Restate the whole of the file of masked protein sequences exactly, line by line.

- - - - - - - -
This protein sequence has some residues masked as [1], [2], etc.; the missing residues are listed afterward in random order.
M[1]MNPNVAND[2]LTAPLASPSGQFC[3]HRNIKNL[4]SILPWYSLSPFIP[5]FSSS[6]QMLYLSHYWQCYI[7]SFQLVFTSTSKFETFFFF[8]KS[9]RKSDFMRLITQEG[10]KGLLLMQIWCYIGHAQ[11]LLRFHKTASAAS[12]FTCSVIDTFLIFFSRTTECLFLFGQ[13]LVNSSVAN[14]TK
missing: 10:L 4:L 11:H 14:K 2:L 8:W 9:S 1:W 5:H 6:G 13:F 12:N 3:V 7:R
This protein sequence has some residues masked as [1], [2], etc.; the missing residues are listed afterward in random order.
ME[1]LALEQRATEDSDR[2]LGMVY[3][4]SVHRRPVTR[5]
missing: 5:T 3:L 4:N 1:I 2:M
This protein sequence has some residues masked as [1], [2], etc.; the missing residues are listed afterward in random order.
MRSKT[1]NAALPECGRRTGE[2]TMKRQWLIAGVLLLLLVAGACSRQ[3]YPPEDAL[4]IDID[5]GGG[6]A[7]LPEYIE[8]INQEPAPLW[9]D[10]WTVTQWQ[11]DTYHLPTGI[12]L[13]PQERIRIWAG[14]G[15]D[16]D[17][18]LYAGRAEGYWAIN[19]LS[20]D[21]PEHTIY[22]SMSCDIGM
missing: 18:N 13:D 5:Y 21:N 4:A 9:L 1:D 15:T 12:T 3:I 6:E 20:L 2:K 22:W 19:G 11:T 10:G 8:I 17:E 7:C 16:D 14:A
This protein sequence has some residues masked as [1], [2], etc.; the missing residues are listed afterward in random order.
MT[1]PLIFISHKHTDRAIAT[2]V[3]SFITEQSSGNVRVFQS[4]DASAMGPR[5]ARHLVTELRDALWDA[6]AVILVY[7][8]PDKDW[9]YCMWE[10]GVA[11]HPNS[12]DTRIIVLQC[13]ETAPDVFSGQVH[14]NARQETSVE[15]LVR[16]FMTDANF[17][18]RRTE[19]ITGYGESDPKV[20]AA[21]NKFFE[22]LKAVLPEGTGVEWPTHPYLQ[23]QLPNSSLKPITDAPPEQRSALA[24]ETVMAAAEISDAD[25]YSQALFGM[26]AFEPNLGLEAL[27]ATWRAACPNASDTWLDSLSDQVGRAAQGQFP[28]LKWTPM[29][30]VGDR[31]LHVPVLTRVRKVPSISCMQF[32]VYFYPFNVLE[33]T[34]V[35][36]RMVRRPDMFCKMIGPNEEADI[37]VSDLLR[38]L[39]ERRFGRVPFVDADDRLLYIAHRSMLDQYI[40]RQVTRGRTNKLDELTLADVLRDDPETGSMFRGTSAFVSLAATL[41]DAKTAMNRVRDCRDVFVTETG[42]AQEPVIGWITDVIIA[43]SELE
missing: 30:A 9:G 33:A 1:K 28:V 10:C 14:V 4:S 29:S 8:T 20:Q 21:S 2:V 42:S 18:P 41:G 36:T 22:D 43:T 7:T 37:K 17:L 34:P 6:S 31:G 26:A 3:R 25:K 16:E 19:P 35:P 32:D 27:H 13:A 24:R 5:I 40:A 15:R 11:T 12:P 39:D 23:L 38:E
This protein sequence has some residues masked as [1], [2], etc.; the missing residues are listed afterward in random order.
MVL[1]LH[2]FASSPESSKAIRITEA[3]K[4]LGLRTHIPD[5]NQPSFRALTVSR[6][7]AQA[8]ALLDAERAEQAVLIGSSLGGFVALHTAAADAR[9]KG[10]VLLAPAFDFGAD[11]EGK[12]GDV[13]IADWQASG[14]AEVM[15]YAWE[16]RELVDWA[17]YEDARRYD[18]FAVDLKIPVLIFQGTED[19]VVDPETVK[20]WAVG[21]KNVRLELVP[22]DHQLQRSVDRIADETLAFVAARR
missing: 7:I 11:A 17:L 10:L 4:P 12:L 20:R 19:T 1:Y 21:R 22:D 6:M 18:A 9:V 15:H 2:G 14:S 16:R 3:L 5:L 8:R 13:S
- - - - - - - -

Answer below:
This protein sequence has some residues masked as [1], [2], etc.; the missing residues are listed afterward in random order.
M[1]MNPNVAND[2]LTAPLASPSGQFC[3]HRNIKNL[4]SILPWYSLSPFIP[5]FSSS[6]QMLYLSHYWQCYI[7]SFQLVFTSTSKFETFFFF[8]KS[9]RKSDFMRLITQEG[10]KGLLLMQIWCYIGHAQ[11]LLRFHKTASAAS[12]FTCSVIDTFLIFFSRTTECLFLFGQ[13]LVNSSVAN[14]TK
missing: 10:L 4:L 11:H 14:K 2:L 8:W 9:S 1:W 5:H 6:G 13:F 12:N 3:V 7:R
This protein sequence has some residues masked as [1], [2], etc.; the missing residues are listed afterward in random order.
ME[1]LALEQRATEDSDR[2]LGMVY[3][4]SVHRRPVTR[5]
missing: 5:T 3:L 4:N 1:I 2:M
This protein sequence has some residues masked as [1], [2], etc.; the missing residues are listed afterward in random order.
MRSKT[1]NAALPECGRRTGE[2]TMKRQWLIAGVLLLLLVAGACSRQ[3]YPPEDAL[4]IDID[5]GGG[6]A[7]LPEYIE[8]INQEPAPLW[9]D[10]WTVTQWQ[11]DTYHLPTGI[12]L[13]PQERIRIWAG[14]G[15]D[16]D[17][18]LYAGRAEGYWAIN[19]LS[20]D[21]PEHTIY[22]SMSCDIGM
missing: 18:N 13:D 5:Y 21:N 4:A 9:L 1:D 15:T 12:T 3:I 6:E 20:L 2:K 22:W 19:G 11:T 10:G 8:I 17:E 7:C 16:D 14:A
This protein sequence has some residues masked as [1], [2], etc.; the missing residues are listed afterward in random order.
MT[1]PLIFISHKHTDRAIAT[2]V[3]SFITEQSSGNVRVFQS[4]DASAMGPR[5]ARHLVTELRDALWDA[6]AVILVY[7][8]PDKDW[9]YCMWE[10]GVA[11]HPNS[12]DTRIIVLQC[13]ETAPDVFSGQVH[14]NARQETSVE[15]LVR[16]FMTDANF[17][18]RRTE[19]ITGYGESDPKV[20]AA[21]NKFFE[22]LKAVLPEGTGVEWPTHPYLQ[23]QLPNSSLKPITDAPPEQRSALA[24]ETVMAAAEISDAD[25]YSQALFGM[26]AFEPNLGLEAL[27]ATWRAACPNASDTWLDSLSDQVGRAAQGQFP[28]LKWTPM[29][30]VGDR[31]LHVPVLTRVRKVPSISCMQF[32]VYFYPFNVLE[33]T[34]V[35][36]RMVRRPDMFCKMIGPNEEADI[37]VSDLLR[38]L[39]ERRFGRVPFVDADDRLLYIAHRSMLDQYI[40]RQVTRGRTNKLDELTLADVLRDDPETGSMFRGTSAFVSLAATL[41]DAKTAMNRVRDCRDVFVTETG[42]AQEPVIGWITDVIIA[43]SELE
missing: 30:A 9:G 33:A 1:K 28:V 10:C 14:V 4:S 29:S 8:T 20:Q 21:S 2:V 42:S 18:P 41:G 36:T 22:D 43:T 7:T 37:K 17:L 34:P 6:S 31:G 26:A 3:R 25:K 16:E 19:P 35:P 32:D 27:H 13:A 24:R 5:I 40:A 15:R 11:T 12:P 39:D 23:L 38:E
This protein sequence has some residues masked as [1], [2], etc.; the missing residues are listed afterward in random order.
MVL[1]LH[2]FASSPESSKAIRITEA[3]K[4]LGLRTHIPD[5]NQPSFRALTVSR[6][7]AQA[8]ALLDAERAEQAVLIGSSLGGFVALHTAAADAR[9]KG[10]VLLAPAFDFGAD[11]EGK[12]GDV[13]IADWQASG[14]AEVM[15]YAWE[16]RELVDWA[17]YEDARRYD[18]FAVDLKIPVLIFQGTED[19]VVDPETVK[20]WAVG[21]KNVRLELVP[22]DHQLQRSVDRIADETLAFVAARR
missing: 7:I 11:A 17:L 10:L 4:P 12:L 20:R 19:T 1:Y 21:R 22:D 6:M 18:A 9:V 15:H 2:G 14:S 16:R 3:L 5:L 8:R 13:S